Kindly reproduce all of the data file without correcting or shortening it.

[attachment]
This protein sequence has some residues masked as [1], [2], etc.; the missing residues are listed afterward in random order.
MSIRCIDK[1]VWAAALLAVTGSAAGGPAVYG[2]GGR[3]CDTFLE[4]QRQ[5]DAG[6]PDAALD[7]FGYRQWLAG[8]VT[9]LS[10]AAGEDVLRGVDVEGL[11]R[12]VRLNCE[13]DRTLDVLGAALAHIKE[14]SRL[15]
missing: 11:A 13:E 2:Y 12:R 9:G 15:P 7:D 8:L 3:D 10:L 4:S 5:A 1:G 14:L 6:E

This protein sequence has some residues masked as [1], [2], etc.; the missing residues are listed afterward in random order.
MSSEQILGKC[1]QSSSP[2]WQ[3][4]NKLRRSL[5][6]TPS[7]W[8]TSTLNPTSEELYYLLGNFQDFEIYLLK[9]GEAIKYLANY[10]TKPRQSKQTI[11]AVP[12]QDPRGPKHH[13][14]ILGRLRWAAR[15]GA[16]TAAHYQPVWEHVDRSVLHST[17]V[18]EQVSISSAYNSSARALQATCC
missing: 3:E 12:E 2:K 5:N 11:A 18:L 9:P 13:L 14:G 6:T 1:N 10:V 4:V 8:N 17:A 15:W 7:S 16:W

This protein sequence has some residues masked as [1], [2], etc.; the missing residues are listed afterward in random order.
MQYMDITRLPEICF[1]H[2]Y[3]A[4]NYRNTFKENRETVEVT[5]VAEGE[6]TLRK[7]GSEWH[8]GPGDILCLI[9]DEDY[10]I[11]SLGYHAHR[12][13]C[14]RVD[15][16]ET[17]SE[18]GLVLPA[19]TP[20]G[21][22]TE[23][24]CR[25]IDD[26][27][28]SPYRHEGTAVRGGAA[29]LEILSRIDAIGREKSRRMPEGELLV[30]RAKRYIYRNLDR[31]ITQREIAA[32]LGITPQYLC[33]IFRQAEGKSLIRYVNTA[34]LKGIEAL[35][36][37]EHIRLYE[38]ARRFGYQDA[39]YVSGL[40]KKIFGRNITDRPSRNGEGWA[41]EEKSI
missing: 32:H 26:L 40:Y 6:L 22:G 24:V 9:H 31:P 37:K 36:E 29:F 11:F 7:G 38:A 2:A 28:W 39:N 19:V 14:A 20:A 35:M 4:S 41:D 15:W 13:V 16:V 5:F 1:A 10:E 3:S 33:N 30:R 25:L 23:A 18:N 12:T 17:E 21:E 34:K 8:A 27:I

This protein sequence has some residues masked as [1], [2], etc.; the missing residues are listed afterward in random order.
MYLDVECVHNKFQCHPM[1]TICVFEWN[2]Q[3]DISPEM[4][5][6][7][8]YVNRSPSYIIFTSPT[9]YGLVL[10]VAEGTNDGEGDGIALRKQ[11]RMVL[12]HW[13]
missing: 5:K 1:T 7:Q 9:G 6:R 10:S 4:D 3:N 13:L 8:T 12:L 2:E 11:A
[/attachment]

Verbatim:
This protein sequence has some residues masked as [1], [2], etc.; the missing residues are listed afterward in random order.
MSIRCIDK[1]VWAAALLAVTGSAAGGPAVYG[2]GGR[3]CDTFLE[4]QRQ[5]DAG[6]PDAALD[7]FGYRQWLAG[8]VT[9]LS[10]AAGEDVLRGVDVEGL[11]R[12]VRLNCE[13]DRTLDVLGAALAHIKE[14]SRL[15]
missing: 11:A 13:E 2:Y 12:R 9:G 15:P 7:D 8:L 3:D 10:L 4:S 5:A 1:G 14:L 6:E

This protein sequence has some residues masked as [1], [2], etc.; the missing residues are listed afterward in random order.
MSSEQILGKC[1]QSSSP[2]WQ[3][4]NKLRRSL[5][6]TPS[7]W[8]TSTLNPTSEELYYLLGNFQDFEIYLLK[9]GEAIKYLANY[10]TKPRQSKQTI[11]AVP[12]QDPRGPKHH[13][14]ILGRLRWAAR[15]GA[16]TAAHYQPVWEHVDRSVLHST[17]V[18]EQVSISSAYNSSARALQATCC
missing: 3:E 12:E 2:K 5:N 11:A 18:L 9:P 13:L 14:G 6:T 1:N 10:V 4:V 8:N 17:A 15:W 7:S 16:W

This protein sequence has some residues masked as [1], [2], etc.; the missing residues are listed afterward in random order.
MQYMDITRLPEICF[1]H[2]Y[3]A[4]NYRNTFKENRETVEVT[5]VAEGE[6]TLRK[7]GSEWH[8]GPGDILCLI[9]DEDY[10]I[11]SLGYHAHR[12][13]C[14]RVD[15][16]ET[17]SE[18]GLVLPA[19]TP[20]G[21][22]TE[23][24]CR[25]IDD[26][27][28]SPYRHEGTAVRGGAA[29]LEILSRIDAIGREKSRRMPEGELLV[30]RAKRYIYRNLDR[31]ITQREIAA[32]LGITPQYLC[33]IFRQAEGKSLIRYVNTA[34]LKGIEAL[35][36][37]EHIRLYE[38]ARRFGYQDA[39]YVSGL[40]KKIFGRNITDRPSRNGEGWA[41]EEKSI
missing: 32:H 26:L 40:Y 6:L 22:G 24:V 9:H 31:P 37:K 36:E 29:F 11:F 7:G 38:A 2:A 28:W 39:N 19:V 14:A 20:A 35:M 4:S 41:D 15:W 13:V 16:V 5:F 1:A 10:E 3:S 33:N 30:R 25:L 23:A 18:N 12:T 17:E 21:E 34:K 8:A 27:I

This protein sequence has some residues masked as [1], [2], etc.; the missing residues are listed afterward in random order.
MYLDVECVHNKFQCHPM[1]TICVFEWN[2]Q[3]DISPEM[4][5][6][7][8]YVNRSPSYIIFTSPT[9]YGLVL[10]VAEGTNDGEGDGIALRKQ[11]RMVL[12]HW[13]
missing: 5:K 1:T 7:Q 9:G 6:R 10:S 4:D 3:N 13:L 8:T 12:L 2:E 11:A